Ten Things You May Not Know About Jafar
1. Maleficent may have grabbed all of the headlines when her live-action film came out, but there’s another Disney antagonist that rivals her for the title of the most sinister of all Disney Villains, Jafar from Aladdin. In the film, Jafar is the Grand Vizier of Agrabah and the Sultan’s chief advisor. But just what is a Grand Vizier? In the Ottoman Empire, the Grand Vizier was similar to a prime minister and had tremendous power second only to the king (or Sultan, in this case).
2. Speaking of powerful rulers, one of the early choices to play the part of Jafar was Patrick Stewart, better known as Captain Jean-Luc Picard from Star Trek: The Next Generation. Scheduling conflicts with the sci-fi series, then in production, forced Stewart to turn down the role of Jafar.
3. Jafar was animated by Andreas Deja. Deja came to Disney in 1980, with his first assignment coming on The Black Cauldron. Deja would go on to animate some of Disney’s most notorious villains, including Gaston from Beauty and the Beast and Scar from The Lion King. He also brought to life such characters as Hercules, Roger Rabbit, King Triton, Lilo, and Tigger from 2011’s Winnie the Pooh.
4. While the designs for most of the characters in Aladdin were based on the fluid drawings of legendary caricaturist Al Hirschfeld, (which production designer Richard Vander Wende felt mimicked the distinctive swoops and curves found in Arabic calligraphy), the character of Jafar was designed differently. Deja utilized strong vertical lines in order to contrast with the other characters, giving Jafar a harshness that reflected his villainous role.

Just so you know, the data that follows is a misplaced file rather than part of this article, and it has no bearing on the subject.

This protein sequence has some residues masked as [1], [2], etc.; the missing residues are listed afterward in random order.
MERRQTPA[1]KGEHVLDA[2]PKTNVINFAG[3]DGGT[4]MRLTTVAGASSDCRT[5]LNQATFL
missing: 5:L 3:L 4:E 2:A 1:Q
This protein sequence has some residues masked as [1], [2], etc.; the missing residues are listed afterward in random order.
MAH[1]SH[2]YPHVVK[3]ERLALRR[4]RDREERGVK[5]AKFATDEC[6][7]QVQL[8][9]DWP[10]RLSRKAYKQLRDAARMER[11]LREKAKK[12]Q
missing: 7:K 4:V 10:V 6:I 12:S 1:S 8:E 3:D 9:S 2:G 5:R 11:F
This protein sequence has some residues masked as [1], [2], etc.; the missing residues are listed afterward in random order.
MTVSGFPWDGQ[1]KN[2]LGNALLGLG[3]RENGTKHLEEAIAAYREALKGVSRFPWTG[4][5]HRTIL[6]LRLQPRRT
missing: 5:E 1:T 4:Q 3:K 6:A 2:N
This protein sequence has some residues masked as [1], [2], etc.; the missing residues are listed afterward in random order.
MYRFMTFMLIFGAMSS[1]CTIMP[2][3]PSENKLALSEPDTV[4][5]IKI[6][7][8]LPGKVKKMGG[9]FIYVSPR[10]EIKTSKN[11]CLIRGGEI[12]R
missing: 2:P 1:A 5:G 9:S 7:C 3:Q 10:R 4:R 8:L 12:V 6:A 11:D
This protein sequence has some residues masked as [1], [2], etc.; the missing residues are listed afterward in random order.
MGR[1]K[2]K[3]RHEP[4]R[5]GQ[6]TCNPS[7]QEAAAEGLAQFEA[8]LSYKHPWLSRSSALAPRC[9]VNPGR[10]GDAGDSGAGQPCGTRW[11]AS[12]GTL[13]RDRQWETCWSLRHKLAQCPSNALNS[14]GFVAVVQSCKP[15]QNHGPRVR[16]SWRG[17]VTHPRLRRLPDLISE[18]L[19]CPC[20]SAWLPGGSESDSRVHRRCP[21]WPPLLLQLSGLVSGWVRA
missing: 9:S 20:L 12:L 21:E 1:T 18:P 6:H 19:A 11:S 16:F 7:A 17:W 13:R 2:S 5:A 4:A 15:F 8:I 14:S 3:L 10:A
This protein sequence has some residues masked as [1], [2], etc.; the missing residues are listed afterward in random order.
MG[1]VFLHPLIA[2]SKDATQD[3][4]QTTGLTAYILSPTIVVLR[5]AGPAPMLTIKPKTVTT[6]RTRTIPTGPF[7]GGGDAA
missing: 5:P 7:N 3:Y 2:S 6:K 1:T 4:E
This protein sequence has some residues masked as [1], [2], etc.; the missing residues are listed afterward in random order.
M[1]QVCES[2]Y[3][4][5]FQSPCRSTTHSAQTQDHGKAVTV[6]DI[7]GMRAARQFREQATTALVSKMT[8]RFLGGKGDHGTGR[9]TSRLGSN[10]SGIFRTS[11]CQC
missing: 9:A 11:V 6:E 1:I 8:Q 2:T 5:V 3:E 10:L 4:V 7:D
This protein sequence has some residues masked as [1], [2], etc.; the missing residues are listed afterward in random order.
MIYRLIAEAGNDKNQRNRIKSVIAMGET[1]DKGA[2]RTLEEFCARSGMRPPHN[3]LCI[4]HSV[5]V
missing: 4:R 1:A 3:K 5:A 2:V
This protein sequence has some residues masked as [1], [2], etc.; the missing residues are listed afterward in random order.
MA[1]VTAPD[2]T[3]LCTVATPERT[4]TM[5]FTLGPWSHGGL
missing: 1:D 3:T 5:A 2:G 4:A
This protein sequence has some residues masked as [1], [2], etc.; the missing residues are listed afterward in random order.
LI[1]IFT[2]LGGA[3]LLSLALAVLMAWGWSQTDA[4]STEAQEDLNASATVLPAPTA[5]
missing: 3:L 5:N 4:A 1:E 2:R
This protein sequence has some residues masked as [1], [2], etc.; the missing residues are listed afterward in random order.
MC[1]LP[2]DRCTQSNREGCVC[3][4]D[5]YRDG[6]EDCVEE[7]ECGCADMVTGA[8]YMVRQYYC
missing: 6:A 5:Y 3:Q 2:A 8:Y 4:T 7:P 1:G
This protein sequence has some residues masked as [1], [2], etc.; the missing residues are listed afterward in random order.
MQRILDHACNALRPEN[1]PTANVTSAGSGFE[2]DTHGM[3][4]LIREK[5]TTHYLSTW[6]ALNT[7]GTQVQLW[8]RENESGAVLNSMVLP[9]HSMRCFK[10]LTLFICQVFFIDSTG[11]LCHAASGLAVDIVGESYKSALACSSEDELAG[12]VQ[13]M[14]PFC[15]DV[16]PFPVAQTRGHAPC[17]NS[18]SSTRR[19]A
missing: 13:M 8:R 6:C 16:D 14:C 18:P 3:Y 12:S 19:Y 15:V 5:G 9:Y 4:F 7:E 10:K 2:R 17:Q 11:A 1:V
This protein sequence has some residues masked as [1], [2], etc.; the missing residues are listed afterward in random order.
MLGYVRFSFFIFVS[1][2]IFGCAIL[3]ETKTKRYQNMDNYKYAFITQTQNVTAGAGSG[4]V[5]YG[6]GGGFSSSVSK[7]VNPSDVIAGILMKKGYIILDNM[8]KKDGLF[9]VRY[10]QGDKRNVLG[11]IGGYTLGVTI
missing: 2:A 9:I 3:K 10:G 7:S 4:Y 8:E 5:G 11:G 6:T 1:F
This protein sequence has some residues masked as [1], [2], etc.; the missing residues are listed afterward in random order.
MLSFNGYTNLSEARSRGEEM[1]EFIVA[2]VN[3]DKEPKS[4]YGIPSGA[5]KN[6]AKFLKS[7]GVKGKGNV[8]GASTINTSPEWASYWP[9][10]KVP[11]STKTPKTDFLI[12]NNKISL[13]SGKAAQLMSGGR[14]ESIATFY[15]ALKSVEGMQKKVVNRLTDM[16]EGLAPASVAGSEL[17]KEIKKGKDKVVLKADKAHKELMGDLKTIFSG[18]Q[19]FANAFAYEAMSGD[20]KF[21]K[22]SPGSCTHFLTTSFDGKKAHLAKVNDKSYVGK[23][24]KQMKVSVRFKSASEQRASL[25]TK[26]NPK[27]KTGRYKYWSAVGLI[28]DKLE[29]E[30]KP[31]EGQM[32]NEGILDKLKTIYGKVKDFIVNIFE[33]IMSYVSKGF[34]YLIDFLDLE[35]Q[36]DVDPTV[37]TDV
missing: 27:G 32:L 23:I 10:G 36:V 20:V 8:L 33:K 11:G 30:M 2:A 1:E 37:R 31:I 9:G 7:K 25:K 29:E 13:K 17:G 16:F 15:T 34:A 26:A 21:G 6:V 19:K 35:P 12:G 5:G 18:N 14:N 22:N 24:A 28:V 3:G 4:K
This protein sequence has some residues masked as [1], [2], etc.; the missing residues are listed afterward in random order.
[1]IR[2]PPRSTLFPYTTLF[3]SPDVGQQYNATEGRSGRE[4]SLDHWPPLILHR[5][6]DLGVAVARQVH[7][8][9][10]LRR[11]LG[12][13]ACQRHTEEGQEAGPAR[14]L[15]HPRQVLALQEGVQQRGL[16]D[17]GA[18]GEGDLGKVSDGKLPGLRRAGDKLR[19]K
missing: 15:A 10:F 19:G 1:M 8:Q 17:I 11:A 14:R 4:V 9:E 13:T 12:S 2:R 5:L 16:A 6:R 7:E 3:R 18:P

5. Deja also based his design concepts for Jafar on the legendary work that animator Marc Davis did for Maleficent in Sleeping Beauty. In addition to their visional similarities, they both wield magical evil staffs, have bird sidekicks, and transform into fearsome beasts.
6. Curiously, Jafar’s refined, calm demeanor was originally meant for Iago, while Jafar was originally conceived of as being fiery and hot-tempered. However, as story development progressed, directors Ron Clements and John Musker realized that a calm, cool villain would be much scarier, so the two characters were switched, transforming Iago into Jafar’s irritable but zany comic sidekick.
7. Jafar was voiced by Jonathan Freeman, who had previously auditioned for Little Shop of Horrors, The Little Mermaid, and Beauty and the Beast. Freeman was inspired to audition when he saw the concept art for the film, saying that “once I saw those heavy lidded eyes, that long narrow face, I knew that Jafar was going to be something really special.” Even though Freeman bore little physical resemblance to Jafar, Deja incorporated several of Freeman’s gestures into Jafar’s mannerisms.
8. The snake form of Jafar was animated by Kathy Zielinski, who also animated such characters as Mr. Digger from The Fox and the Hound and Judge Claude Frollo from The Hunchback of Notre Dame. After leaving Disney for a short time (while she worked on such films as The Road to El Dorado, The Prince of Egypt, Over the Hedge, Bee Movie, Kung Fu Panda, and The Croods), she returned to Disney in 2013 to work as an animator on the film Frozen.
9. The color scheme for Aladdin, developed by Production Designer Richard Vander Wende, was based on the desert setting of the film. Jafar, clad in black and red, symbolized the heat of the desert, which represented evil. Jasmine, wore blue, based on water and symbolizing good.
10. One of the inspirations for the Disney character was that of Jaffar from the 1940 film, The Thief of Bagdad, where he was played by Conrad Veidt (and yes, the two characters’ names are indeed spelled differently). Aladdin’s Jafar bears a striking similarity to Veidt, who also appeared in 1942’s Casablanca as Major Heinrich Strasser.